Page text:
clock menu more-arrow no yes

Filed under:

What could an Andrew Miller trade look like?

New, comments

The Yankees are open to trading their closer, and they're looking for a young starter in return.

Andy Marlin-USA TODAY Sports

According to Mark Feinsand, the Yankees seem to be shopping closer Andrew Miller, but not actively. If a team "overwhelms" them, as Brian Cashman said, then they will make a deal. According to the article, interestingly enough, the Tigers checked in with the Yankees--before eventually acquiring Francisco Rodriguez from the Brewers--but they refused to pay Cashman's asking price of "young pitchers Detroit acquired this summer in deadline deals for Price and Yoenis Cespedes." That probably means something along the lines of Daniel Norris, so understandably it makes sense that Detroit would turn that down.

But that does raise an interesting point: if the Yankees are to trade Miller, young pitching is in the front office's sight. Consider Daniel Norris, for example. Already with 66.2 innings under his belt and just 22 years-old, Norris has a 3.92 ERA in that time and Steamer projections think he'll pitch to a 4.28 ERA in 162 innings next year. I'm a bit more optimistic than that system is--I would imagine the Tigers are as well--and it's reasonable to think he'll be a league average pitcher in 2016. He's also under team control until 2022, which is where a lot of his value resides.

That's all theoretical, obviously, but it's all to say that a pitcher similar to Norris in quality with about two or three years of team control could be reasonable, obviously depending on the circumstances. Another place to look for comparisons are the trades for Craig Kimbrel and Francisco Rodriguez. Rodriguez only netted a lower-level prospect in Javier Betancourt, but Kimbrel brought the Padres Logan Allen, Carlos Asuaje, Javier Guerra, and Manuel Margot. There are obvious caveats in both of these examples because the Red Sox value their minor league depth a bit less than other teams, and the Brewers value salary relief more than a large market team would, but I think these two deals at least point in the general direction of what a trade for Miller would look like.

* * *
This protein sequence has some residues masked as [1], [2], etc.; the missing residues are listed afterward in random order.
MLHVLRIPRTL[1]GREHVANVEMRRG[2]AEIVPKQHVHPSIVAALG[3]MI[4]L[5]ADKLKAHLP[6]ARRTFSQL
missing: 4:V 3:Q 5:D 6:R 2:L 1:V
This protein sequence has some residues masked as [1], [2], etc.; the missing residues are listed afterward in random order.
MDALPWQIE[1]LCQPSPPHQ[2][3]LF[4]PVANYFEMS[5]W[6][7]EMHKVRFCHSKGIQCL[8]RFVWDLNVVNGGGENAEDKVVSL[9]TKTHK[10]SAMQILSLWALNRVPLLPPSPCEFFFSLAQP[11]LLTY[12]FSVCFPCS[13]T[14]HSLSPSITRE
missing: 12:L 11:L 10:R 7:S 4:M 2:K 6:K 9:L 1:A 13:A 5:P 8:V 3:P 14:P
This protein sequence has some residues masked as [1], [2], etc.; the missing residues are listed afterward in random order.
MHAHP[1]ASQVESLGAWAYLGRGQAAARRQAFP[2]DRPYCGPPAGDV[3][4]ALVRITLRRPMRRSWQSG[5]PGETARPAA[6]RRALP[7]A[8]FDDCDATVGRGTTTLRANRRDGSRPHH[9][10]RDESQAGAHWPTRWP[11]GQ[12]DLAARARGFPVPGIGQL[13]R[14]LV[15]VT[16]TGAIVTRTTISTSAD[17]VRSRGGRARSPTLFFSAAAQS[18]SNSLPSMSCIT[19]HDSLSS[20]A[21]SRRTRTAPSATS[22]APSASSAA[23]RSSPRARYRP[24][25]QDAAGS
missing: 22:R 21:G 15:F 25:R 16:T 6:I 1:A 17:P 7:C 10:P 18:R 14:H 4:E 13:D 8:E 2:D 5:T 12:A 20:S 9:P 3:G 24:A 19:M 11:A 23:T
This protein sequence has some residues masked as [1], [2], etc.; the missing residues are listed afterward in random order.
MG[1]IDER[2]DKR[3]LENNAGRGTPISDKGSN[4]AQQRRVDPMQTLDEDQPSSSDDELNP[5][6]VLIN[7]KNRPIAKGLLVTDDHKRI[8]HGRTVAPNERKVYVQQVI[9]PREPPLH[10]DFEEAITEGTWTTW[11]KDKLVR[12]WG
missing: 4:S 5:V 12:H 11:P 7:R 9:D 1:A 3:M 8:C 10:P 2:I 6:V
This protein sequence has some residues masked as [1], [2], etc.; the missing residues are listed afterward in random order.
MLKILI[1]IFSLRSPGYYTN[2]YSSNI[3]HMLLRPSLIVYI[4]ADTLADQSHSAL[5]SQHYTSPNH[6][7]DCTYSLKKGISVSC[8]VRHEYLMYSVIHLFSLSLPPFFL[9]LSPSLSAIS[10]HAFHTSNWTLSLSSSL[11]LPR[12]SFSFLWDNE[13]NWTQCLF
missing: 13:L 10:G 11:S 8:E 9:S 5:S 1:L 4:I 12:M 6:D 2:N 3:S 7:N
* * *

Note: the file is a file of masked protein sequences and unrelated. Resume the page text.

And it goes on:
Miller currently has three years and $27 million remaining on his contract, a number similar to the demands of Joakim Soria and Darren O'Day in free agency, coincidentally. The problem there, of course, is that the latter two only cost money, while Miller would cost both money and your own players. On the other hand, Miller is one of the best relievers in baseball. Miller this past season struck out 100 batters in just 61.2 innings, and he blew just two saves in 38 opportunities. He only has four blown saves in his career. His value will likely never be higher, and the Yankees have Dellin Betances (and those free agent relievers) to fill the void if need be. It's obviously not ideal to deal from an area of serious strength, but it is taking advantage of selling a stock when it's highest.

One team interested is the Diamondbacks, an old trading friend I'd love to see again. In the past Cashman has coaxed Brandon McCarthy, Martin Prado, and Didi Gregorius out of Arizona, and for pretty much nothing in return. Patrick Corbin is the obvious fit here, and Robbie Ray and Chase Anderson are in the mix as well, even though they don't exactly qualify as "overwhelming". Corbin is 26 years-old and missed all of 2014 because of Tommy John surgery, but he did decently well in his return this past season, as he posted an ERA+ of 113 both in 2013 and 2015 over 293.1 innings. I'm pretty sure the Diamondbacks think they can contend and losing Corbin may hurt them as much as Miller helps them, but he'd be my guy.

Another possible fit, one that wasn't mentioned in the initial rumors, is the Angels, and their bullpen posted a pretty poor 101 ERA-; they also missed the postseason by just one game. While I doubt they would part with Garrett Richards, the stalwart of their rotation, both Andrew Heaney and Matt Shoemaker are movable, more likely the latter. Shoemaker had an incredible 3.04 ERA over 136 innings in 2014, but has since regressed to a 4.46 ERA this year. Not only that, but he had a nagging forearm issue near the end of the season that might be a red flag. He's a cheap and controllable starter, but the risks make me think that the front office greatly prefers Heaney, a once-top prospect now proving himself as a major leaguer. As valuable as he is, he was still traded for one season of Howie Kendrick.

Whether it's the Angels, the Diamondbacks, or no one at all, it's clear that Miller has the talent to net the Yankees a relatively young starter, exactly what they would need if they're not planning on signing one of the big free agent starters. Cashman could easily hold on to Miller and it wouldn't bother me at all, but if someone of Corbin's or Heaney's caliber came along, you pull the trigger. The Yankees have increasingly moved their acquisition strategy towards young players that are possibly flawed but have upside, and I expect it to continue.